26. Yes, it does inhibit the amount of money they make…Doesn’t take a genius to see that. Gamestop intentionally orders fewer new copies of games as well so that they can push used sales. It is a wide known fact throughout the industry that Gamestop uses dirty tactics to push used game sales. You really must not be a gamer nor understand the industry, as this show “And yes.  I would rather have no games than a royalty structure for resale.  The games aren’t that good.”

    “I got an idea: Make games that people will buy and then not want to resell.  Make it interesting enough to last longer than a few hours.  Make it stable enough so that people don’t get so frustrated they give up.  That might help a little.”
    This just absolutely cracks me up. No matter how good a game is, there will be people who trade in to Gamestop for a few bucks.

    “But don’t go begging for more money just because not enough people are buying your game.”
    Uhh…I guess you are missing the point. The point is people ARE buying their games and they are not getting any money for it.

  27. @swordsbane: Sorry, but all this shows me is that they can only see themselves fitting into the industry in one way or competing in one way. They have no idea about how they might approach the problem differently other than taking shots at someone else’s model.

    @Johnson54: Well said.

  28. Doesn’t take a genius to see that. Gamestop intentionally orders fewer new copies of games as well so that they can push used sales.

    In other words, GS makes a profit on product returns. They may or may not entice customers to buy a pre-owned copy instead of a new one, but that pre-owned copy has to come somewhere in the first place.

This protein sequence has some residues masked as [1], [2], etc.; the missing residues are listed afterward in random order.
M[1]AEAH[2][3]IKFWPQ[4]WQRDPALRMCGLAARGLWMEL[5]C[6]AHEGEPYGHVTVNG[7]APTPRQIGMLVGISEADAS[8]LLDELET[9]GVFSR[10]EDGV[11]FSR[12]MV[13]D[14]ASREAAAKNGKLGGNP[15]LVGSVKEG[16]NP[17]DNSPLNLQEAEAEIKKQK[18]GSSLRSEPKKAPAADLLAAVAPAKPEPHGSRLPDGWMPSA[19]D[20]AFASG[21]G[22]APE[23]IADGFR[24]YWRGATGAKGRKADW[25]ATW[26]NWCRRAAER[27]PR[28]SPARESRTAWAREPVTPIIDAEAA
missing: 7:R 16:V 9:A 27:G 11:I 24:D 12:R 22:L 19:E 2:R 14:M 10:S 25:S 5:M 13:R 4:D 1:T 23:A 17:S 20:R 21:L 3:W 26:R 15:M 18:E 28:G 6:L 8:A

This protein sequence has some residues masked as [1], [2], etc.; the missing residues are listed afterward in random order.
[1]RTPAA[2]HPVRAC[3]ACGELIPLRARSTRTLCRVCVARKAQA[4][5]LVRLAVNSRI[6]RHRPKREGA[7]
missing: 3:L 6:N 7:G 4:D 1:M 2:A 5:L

29. The majority of publishers recently are struggling to stay in the black, while Gamestop is pulling in billions in net income.

    So since the American car industry is in the tank, we should limit the sale of used cars? I grasp at what you’re saying, but it’s lame entitlement pleading with absolutely no fundamentals based on logic, economics, or the law.

    The point of the proposed royalty would be to make it so that the profit difference for a new and used is not so obscene, so that they wouldn’t push used as much.

    Except that any royalty expense would be passed along to the consumer. If people are buying too many used cars, the proper response isn’t to levy a penalty on consumers buying used cars so that the people making new cars can cash in on it. What would happen? Gamestop raises prices, continues business as usual, sales in general drop, game industry raises prices in response. It’s basic economics.